Welcome to fall!  David loves this time of year and I think it is because he is a chef.  He looks forward to getting back inside because of the weather changes and whipping up some comfort food in the kitchen.  I have to tell you, when we have show planning meetings, we always vote on meeting at David’s!  Yum!  Of course the rest of the crew would like to hold on to this warm weather for just a few more weeks.  There is still time to catch some ‘rays’ and enjoy some quality hammock time before we have to worry about cold weather, right?

Enchilada Sauce

Chef David returns to the kitchen to share another recipe that uses our basic tomato sauce that we prepared a few weeks ago (check out the Tomato sauce recipe here).  We started by tearing up, removing the seeds and soaking some New Mexico chilies.  Remember when you are working with chilies, peppers or other spicy foods to wear gloves or wash your hands.  You don’t want the oils to get into your eyes by accident.  This recipe also uses white onion, garlic, and some chicken stock.  You start by sweating down the onions (cooking out the moisture) then we add the garlic, the chicken stock and the tomato sauce.  After a few minutes the peppers are added and once they are allowed to simmer you can blend and strain the mixture to get a great sauce that you can use on chicken or cheese enchiladas.  For the full recipe you can check it out here.

Food ‘Old Wives Tales’

We have all heard the saying ‘an apple a day keeps the doctor away’, but is that really true? To get the lowdown on the truth to this story and some of the other popular food myths we contacted food expert and author Elizabeth Somer.  We met her at the Community Health Education Center at Salem Hospital in their demonstration kitchen where they teach classes in healthy eating because it seemed like the perfect setting for this topic.  She covered 5 of the top myths and we found out some very interested ‘facts’.  Most of the myths, like ‘fish is brain food’ and ‘carrots are good for your eyesight’, are totally correct.  But there are other foods that can give you more of the same healthy compounds and are not so popular.  For example, the myth that ‘tomatoes are an aphrodisiac’ is true, but did you know that, cup for cup, watermelon has just as much of the important compound as tomatoes?  To learn more about food and healthy eating check out Elizabeth’s books ‘Eat your way to Happiness’ and ‘Age-Proof your Body’ or go to her website for healthy eating tips and recipes. 

Replacing your Faucet - Part 2

Last week Robin picked out a new faucet and David picked up the tools.  This week David gets a little help with the installation!  Dave from George Morlan (503-224-7000) came out to get David some tips.  First shut off the water under the sink and disconnect the water supply tubes.  Use a bucket to catch the water that leaks out of the tubes.  Next disconnect the pop-up assembly which operates the drain.  Remove the clips and screws that hold the old faucet on to the sink and lift it out.  You should have the faucet removed now, but we still need to remove the drain.  The new drain will have the same finish as the new faucet so you need to do this so they both match.  Remove the trap from under the sink.  There will be a lot of water in this so make sure you have a bucket handy.  Take the rest of the pop-up assembly off and then loosen the nut and remove the old drain assembly from the sink.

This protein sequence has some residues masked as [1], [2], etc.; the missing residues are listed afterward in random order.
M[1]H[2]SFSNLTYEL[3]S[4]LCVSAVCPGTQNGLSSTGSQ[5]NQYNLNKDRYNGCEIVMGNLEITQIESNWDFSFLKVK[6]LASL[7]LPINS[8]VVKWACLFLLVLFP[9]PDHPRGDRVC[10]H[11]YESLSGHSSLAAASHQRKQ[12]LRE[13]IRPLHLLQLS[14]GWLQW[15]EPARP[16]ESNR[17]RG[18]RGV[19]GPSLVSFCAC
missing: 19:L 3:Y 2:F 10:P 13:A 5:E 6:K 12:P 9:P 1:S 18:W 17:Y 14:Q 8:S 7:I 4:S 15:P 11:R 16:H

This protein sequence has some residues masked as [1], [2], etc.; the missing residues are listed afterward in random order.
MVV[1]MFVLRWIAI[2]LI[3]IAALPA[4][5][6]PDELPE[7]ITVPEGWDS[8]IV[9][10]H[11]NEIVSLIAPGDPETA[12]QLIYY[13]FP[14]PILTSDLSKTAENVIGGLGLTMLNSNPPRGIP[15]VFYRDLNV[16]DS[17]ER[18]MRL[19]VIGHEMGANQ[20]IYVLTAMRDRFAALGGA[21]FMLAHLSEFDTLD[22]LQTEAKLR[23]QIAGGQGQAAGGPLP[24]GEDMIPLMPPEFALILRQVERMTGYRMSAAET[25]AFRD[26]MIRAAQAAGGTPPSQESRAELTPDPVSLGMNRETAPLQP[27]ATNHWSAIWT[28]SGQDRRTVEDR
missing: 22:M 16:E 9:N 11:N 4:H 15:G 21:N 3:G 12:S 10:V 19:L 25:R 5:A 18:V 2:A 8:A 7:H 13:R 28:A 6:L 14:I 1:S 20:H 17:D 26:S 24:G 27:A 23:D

The sink should be bare of all hardware now.  Use some cleaner to remove the hard water stains before you begin to install the new faucet.  To start, insert the new faucet in the hole and line it up so it is straight.  Then make sure your fittings are ready for the water supply lines at the bottom of the faucet.  Next, install the new drain.  Be aware of the opening for the overflow.  It has to line up with the overflow discharge holes in the sink.  Adjust the drain so it fits snug and use some plumber’s putty to create a watertight seal.  Install the new pop-up assembly and we are ready for the next step; reconnecting the water supply.  Use your Teflon tape on the new connectors and then attach them to the water supply tubes.  Install the new drain at this time as well.  Once everything is assembled and tightened you can turn on the water.  Run the water for 1-2 minutes and check for leaks.  Tighten nuts and use more putty if you see leaks. 

This is a job that can be done by one person in a weekend.  If you want to try doing this we recommend that you stop by George Morlan to get the faucet, tools and tips you need for the job.  They really made it easy!

Indoor NASA Plants

NASA has expanded our learning in lots of different fields, and not just the fields of science.  They have also found out a lot about the different types of plants and their uses.  We caught up with Deby at Cornell Farm (530-292-9895) to talk to her about the recent NASA findings about indoor plants.  She told us that NASA investigated the use of indoor plants as a means of cleaning the air in the space station.  They came up with some interesting results.  They found that indoor plants are great at absorbing toxins in the air.  Chemicals like formaldehyde, benzene, and trichloroethylene can be taken up by certain plants and that can make your living space healthier.  Common household items like carpet, paint, insulation, cleaners, plastics and detergents all can release toxins into your home. Philodendrons, Boston ferns, spider plants, mums and gerbera daisies are just a small selection of plants that can help your air stay clean.  To see these and many others you can stop by Cornell Farm and talk to their staff.


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This page last modified
September 30, 2011.